Dynaflite provides a sheet of hinge material from which 3 hinges are cut, and these areinstalled in the rudder with CA, then the rudder is joined to the fin and the hinges arelocked in with CA.

Rudder actuation comes from a long pushrod run through the pre-installedpushrod sheath. One end of the rod is threaded for the clevis. The other endis given a 90 degree bend for the servo arm (a nylon retainer holds the pushrod to theservo arm).

Pre-installed servo trays make servo installation for the rudder very easy. It's hard to get used to full-size servos after flying electrics for so long, but the extra weight is useful for this sailplane. Control horn and nut plate are trimmed to match the angle of the rudder before they're installed (otherwise the rudder travel would be hindered by the plates).

Stabilizer

The Bird of Time is equipped with a full-flying stabilizer, meaning the wholestabilizer moves for pitch control, as opposed to having a fixed stabilizer and moving therudder. This arrangement has certain aerodynamic advantages, but it can be tricky tobuild. Thankfully, Dynaflite made it very easy. A rod in the middle of thestabilizer serves as the rotation point. This rod, with flattened ends, slips intoholes in the stabilizers (going through the vertical fin) and is locked in place withsmall set screws. All the internal hardware is already in place. A rod on thefront of the stabilizer acts as the pitch control rod, sliding up and down in a groove inthe vertical fin. The front rod also fits in holes in the stabilizers, but it alsogoes through the clevis on the control horn in the middle of the fin. Dynaflite dida nice job in supplying the control horn pre-bent and pre-assembled with the customclevis.

Stabilizer servo installation is probably the most difficult part of thekit, and it's fairly simple. The trickiest part is making certain it's positionedproperly in relation to the stabilizer front bar. You'll need to use a micro servoin this installation; I opted for a Hitec HS-55. To set the servo up, I centered theservo arm and installed the push rod. Once I placed the servo and push rod in theirapproximate location, I pushed the front stabilizer rod through the clevis and centered itin the slot. With the clevis properly located, I could now position the servoproperly. Next, I removed the servo, attached the double-sticky tape to the backside, and reinstalled the servo and push rod (still keeping the pushrod clevis centeredwith the rod). Now that the servo was "stuck" in place, I epoxied the twoblocks on either side of the servo to the fin (before I installed the servo, I roughed upthe fiberglass with sandpaper and cleaned it with alcohol). After the epoxy dried, Idrilled and installed the plywood strap over the servo. As a side note, you'll needa 24 - 30 inch extension for the tail servo to reach the receiver.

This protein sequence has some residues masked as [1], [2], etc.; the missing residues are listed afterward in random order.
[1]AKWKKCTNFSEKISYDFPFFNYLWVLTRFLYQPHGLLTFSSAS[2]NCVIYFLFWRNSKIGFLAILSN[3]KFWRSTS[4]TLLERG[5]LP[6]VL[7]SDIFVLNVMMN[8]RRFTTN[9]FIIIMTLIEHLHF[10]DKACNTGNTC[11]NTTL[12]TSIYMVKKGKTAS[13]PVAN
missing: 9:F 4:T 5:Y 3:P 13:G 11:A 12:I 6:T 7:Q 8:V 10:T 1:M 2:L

Tow Hook

Tow hook installation is about the only step on the Bird of Time requiring measuringand drilling, but it's pretty easy. Mark a centerline along the bottom of thefuselage between 14 and 17 inches from the nose, make a mark along that line 15 inchesback from the nose, then using the pre-drilled tow hook block, mark the remaining holesand drill. The tow hook block needs to have the blind nuts inserted into the holesin the block, then it's epoxied into fuselage over the drilled holes. The tow hookcan now be threaded into one of 4 positions.

Radio Equipment

The servo installation has already been covered in the stabilizer and fin portions ofthis review, but here's how I installed the receiver and battery pack. There's notmuch unusual about my receiver installation - I simply used Velcro hook and loop materialto place it behind the rudder servo. My battery pack installation is a littledifferent, however. I started with a standard 600 mAh receiver pack in the nose, butI found the CG to be a little aft of the recommended spot (current notes on the Dynafliteweb site now give a CG range that would have been acceptable, but the instructions justsaid to place the CG 3 3/4 inches behind the leading edge), and I was uncertain about thequality of this pack anyway. So, borrowing from my electric power experience, Iplaced a 7-cell 1300 mAh NiMH flight pack in the nose and ran it through a CastleCreations Pixie 14 speed control, using the BEC capability to provide the correct voltageto the receiver. This pack fit the contours of the nose well (I used Velcro to holdit in place), and I can fast charge it before flying. Plus, the capacity is doublemy normal flight packs (just in case I catch a really great thermal!). This is asomewhat more expensive way to do things, but if you happen to have unused flight packsand speed controls laying around, it's not a bad way to make use of them.

As a side note, I made good use of left over equipment with thisproject. The transmitter, receiver, rudder servo, and battery pack all came from adefunct Hobbico Aero Cruiser!

Finished

Canopy, Decals, and Wing Bolts